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Technical, Business, and Legal Dimensions of Protecting Children from Pornography on the Internet: Proceedings of a Workshop people they were going to have to hire to take care of the computers doing their payroll, general ledger, and accounts receivable. Maybe the computers were controlling a couple of machines, monitoring temperatures of furnaces, and doing process control, but there was no increase in productivity. Let us assume, for the sake of argument, that there was no increase in productivity in the 1970s. Yet in the 1990s, the economy was robust. What changed? Some very smart people and organizations, such as SAP, Microsoft Corporation, Apple Computer, and Sun Microsystems, recognized that the computers in the plants, factories, and offices of America would not account for the difference. Nor would it come from the infrastructure. No, the difference was that these companies began to build specialized software for industry, and businesses invested hundreds of millions of dollars in training their workforces. In the 1970s, we put in lots of wires and computers; in the 1980s, we introduced new software designed to revolutionize the process of manufacturing. The word processor changes peoples’ lives. I have two children in college who would not even know how to write a paper in longhand. This is a technologically revolutionary time. So where does technology stand in the schools? Because of the E-Rate and other successful programs, we have put lots of computers and wires into the schools. But it seems to me that the schools are stuck in the 1970s because we have not retrained our teachers. We have not introduced new software specifically designed for these markets—especially for elementary school. Instead, we have taken software designed for the business community, universities, or high schools, and tried to roll it downhill to a second-grade classroom. Teachers in second grade do not have $5,000 projectors. They may have laptop computers, but PowerPoint and Excel are not tools for them. The teachers need something different. Thus, the opportunity for the business community now is the same opportunity that existed at the end of the 1970s for the traditional computer and software companies. There is a need for software and training in the schools. There is a need for help desks so that teachers can pick up a telephone and talk to a real person at 8:00 P.M. or 11:00 P.M. without being put on hold for an hour, as they try to prepare an assignment for the next day. This is a wonderful business opportunity, which is why I got involved with it 21/2 years ago. 14.3 THE SCHOOL MARKETPLACE The other side of the story is that teachers are scared. They are underpaid and overworked. When a teacher gives our children more home-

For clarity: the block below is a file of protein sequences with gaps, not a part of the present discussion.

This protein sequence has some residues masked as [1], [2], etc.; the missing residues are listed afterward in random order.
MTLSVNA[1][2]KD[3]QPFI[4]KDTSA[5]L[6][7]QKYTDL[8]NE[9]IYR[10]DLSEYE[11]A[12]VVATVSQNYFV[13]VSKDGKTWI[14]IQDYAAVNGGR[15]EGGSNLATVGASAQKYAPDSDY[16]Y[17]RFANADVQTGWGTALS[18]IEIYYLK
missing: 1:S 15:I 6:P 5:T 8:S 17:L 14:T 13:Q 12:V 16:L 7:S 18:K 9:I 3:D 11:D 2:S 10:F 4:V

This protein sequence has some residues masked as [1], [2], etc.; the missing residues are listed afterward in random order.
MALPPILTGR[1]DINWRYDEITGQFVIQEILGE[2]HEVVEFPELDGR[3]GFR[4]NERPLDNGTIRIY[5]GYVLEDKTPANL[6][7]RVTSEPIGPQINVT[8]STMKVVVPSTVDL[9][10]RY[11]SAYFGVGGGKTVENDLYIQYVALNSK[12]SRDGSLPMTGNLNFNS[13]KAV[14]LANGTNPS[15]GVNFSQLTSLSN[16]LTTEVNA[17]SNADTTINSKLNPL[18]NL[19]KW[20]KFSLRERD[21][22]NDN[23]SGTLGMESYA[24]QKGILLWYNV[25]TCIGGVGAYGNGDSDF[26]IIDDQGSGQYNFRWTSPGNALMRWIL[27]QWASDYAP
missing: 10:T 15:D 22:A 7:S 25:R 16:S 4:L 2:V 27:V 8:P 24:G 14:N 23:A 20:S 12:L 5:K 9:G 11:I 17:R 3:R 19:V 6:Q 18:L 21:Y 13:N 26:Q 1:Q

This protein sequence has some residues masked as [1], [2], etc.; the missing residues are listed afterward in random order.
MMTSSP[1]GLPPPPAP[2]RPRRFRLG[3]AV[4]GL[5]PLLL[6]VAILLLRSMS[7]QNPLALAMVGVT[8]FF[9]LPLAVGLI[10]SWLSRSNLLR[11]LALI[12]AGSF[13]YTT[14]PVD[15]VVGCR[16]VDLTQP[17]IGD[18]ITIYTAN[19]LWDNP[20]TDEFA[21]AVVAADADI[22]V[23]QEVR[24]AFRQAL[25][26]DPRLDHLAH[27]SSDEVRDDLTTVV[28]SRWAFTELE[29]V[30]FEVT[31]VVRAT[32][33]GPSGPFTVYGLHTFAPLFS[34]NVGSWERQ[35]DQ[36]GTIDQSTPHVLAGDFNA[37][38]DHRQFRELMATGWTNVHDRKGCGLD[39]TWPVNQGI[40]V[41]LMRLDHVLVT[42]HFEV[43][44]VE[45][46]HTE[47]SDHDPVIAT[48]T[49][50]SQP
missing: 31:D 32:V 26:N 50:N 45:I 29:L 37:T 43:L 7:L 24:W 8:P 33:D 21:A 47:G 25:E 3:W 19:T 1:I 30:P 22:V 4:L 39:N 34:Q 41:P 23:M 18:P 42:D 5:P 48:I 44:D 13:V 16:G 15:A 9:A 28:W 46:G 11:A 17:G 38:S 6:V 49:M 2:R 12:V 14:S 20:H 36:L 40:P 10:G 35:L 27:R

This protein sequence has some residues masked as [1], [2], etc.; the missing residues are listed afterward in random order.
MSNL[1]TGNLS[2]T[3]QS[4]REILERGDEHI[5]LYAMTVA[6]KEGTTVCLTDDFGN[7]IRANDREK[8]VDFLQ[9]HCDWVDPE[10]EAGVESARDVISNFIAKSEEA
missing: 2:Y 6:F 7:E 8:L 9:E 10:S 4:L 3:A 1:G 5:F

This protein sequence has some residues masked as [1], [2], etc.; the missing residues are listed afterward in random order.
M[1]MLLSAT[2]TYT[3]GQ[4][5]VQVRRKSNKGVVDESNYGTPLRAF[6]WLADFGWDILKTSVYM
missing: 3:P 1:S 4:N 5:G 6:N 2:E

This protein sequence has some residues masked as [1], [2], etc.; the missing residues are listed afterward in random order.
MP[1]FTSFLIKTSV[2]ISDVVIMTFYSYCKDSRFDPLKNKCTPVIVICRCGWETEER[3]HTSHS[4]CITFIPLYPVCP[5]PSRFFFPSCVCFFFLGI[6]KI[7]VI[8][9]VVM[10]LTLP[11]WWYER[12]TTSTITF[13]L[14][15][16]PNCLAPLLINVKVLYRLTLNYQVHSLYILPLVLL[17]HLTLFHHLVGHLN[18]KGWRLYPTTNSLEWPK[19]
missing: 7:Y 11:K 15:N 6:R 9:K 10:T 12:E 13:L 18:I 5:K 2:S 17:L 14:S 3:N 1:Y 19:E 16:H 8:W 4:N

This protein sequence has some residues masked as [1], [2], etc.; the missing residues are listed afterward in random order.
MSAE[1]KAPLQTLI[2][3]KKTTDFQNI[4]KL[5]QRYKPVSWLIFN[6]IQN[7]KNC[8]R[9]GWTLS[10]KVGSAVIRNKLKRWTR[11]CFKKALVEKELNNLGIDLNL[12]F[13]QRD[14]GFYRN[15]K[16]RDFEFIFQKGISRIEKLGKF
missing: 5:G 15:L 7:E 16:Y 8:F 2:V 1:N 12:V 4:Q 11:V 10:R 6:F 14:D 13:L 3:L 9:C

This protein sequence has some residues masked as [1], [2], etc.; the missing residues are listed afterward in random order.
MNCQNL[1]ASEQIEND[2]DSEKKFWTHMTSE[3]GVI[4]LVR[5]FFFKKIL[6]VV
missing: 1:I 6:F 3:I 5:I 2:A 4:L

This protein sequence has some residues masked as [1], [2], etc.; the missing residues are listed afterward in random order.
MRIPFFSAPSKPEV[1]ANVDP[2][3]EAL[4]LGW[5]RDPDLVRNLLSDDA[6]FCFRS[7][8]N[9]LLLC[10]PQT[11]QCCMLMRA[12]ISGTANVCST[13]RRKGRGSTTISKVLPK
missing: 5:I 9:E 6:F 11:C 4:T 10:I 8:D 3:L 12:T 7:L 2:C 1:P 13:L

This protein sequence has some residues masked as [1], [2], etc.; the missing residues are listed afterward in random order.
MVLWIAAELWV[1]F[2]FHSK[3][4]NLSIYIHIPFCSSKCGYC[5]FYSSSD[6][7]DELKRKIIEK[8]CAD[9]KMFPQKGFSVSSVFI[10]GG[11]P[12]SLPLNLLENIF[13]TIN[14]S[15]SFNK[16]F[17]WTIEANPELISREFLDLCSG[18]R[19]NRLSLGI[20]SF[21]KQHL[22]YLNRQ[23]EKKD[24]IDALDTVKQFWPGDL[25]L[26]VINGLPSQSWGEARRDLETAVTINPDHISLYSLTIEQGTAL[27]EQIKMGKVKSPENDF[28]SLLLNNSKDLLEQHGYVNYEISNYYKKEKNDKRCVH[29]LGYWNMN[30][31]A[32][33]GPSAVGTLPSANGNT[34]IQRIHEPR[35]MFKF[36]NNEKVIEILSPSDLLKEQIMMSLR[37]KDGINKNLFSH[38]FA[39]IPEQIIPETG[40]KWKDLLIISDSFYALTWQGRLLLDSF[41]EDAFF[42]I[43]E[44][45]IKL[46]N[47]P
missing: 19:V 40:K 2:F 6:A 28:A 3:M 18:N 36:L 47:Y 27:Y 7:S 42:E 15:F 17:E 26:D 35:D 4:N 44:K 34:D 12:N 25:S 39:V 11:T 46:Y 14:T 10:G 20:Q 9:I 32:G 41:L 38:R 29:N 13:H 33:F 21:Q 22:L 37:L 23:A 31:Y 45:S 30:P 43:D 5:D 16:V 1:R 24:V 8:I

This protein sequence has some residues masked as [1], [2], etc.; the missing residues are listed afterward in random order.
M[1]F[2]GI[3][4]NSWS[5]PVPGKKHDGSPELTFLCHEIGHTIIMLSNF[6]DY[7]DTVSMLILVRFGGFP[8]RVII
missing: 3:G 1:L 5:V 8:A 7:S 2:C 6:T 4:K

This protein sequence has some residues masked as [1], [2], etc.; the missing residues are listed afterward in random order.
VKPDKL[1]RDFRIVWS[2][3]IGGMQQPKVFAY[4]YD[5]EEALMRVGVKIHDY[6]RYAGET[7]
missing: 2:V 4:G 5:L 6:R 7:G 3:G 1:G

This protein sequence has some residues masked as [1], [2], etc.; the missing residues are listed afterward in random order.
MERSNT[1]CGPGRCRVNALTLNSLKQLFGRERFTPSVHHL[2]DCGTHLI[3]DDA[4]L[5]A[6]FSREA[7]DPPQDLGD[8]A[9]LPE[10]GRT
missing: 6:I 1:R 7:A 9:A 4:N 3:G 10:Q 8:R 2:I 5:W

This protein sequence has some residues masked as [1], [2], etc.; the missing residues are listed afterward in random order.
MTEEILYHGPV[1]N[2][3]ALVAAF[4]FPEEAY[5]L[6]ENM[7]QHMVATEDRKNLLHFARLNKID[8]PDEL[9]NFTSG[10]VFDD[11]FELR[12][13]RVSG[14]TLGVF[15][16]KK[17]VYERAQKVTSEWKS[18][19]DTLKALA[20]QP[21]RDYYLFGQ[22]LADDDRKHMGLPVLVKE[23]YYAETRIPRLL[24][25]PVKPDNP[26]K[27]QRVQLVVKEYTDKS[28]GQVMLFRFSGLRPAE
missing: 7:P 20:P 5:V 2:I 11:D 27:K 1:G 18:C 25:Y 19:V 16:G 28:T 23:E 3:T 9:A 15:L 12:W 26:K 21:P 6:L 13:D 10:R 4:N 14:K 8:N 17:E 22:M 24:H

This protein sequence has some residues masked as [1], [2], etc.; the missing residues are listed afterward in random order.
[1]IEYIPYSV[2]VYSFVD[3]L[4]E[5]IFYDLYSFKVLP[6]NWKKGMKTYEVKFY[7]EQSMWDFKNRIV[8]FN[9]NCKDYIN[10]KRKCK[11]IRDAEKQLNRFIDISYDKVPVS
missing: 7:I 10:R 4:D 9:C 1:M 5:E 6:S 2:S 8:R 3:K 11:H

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Technical, Business, and Legal Dimensions of Protecting Children from Pornography on the Internet: Proceedings of a Workshop work, the teacher has more homework the next night, too. They get calls late at night. They work in a complex environment. Quite candidly, the skills that make someone a phenomenal second-grade teacher are probably not skills that would enable them to deal with such complexity. Change in the elementary school education marketplace is difficult, because teachers do not want anything to do with it. Our company has been involved in many districts where the superintendents and principals brought in a program but the teachers dug in their heels and said, “No, we will not use this stuff. We do not even want to learn it.”2 It will take some time. Unfortunately, the cost of time is dollars. In this economy that has just survived the dot-com world, think about time in terms of months, maybe a year and a fraction. When you talk to the investment community about going into a marketplace in which you may have to spend 2 years in a sales and educational process, providing education at a subsidized rate, the investment community says, “There are easier places to put our money.” Why should they do it? Because switching costs—to use economic terms—in the schools are very high. Once a program is in a school, it does not go away. If I had a magic wand, I would look at how to pump dollars into teacher education and the creation of software and technology specifically targeted to this marketplace, even though we know the payback probably will take 5 years instead of 18 months. The reason to do it is that the marketplace is very large. Look at the President’s budget and see the large numbers going into education. When you are in the market and are successful, you provide very good returns to investors. Whether you do that as a nonprofit, whether the government does it, or whether the government provides funds to a for-profit to do it, it is a fundamental issue. As a for-profit attempting to address that need, we find it very difficult to raise capital, because the return on investment takes longer than the current capital markets want. This is not just a private market problem. Look at the allocation of federal funds. As an example, E-Rate was strictly a program for lines and hardware. The way you get Title 1 dollars to apply to technology is to repackage the technology as reading, math, and basic learning. The overall challenge is to find a way to retrain the teachers—not put dollars into curriculum, hardware, 2 Sandra Calvert said teachers today are expected to do much more than teach. They are expected to solve social problems, such as parents getting divorced. Then the computer is thrown in. A teacher using a computer to give a presentation needs to become a technical expert in case something goes wrong. If it breaks down, then usually a whole classroom of kids is left sitting there, because technical support is seldom available in the classroom.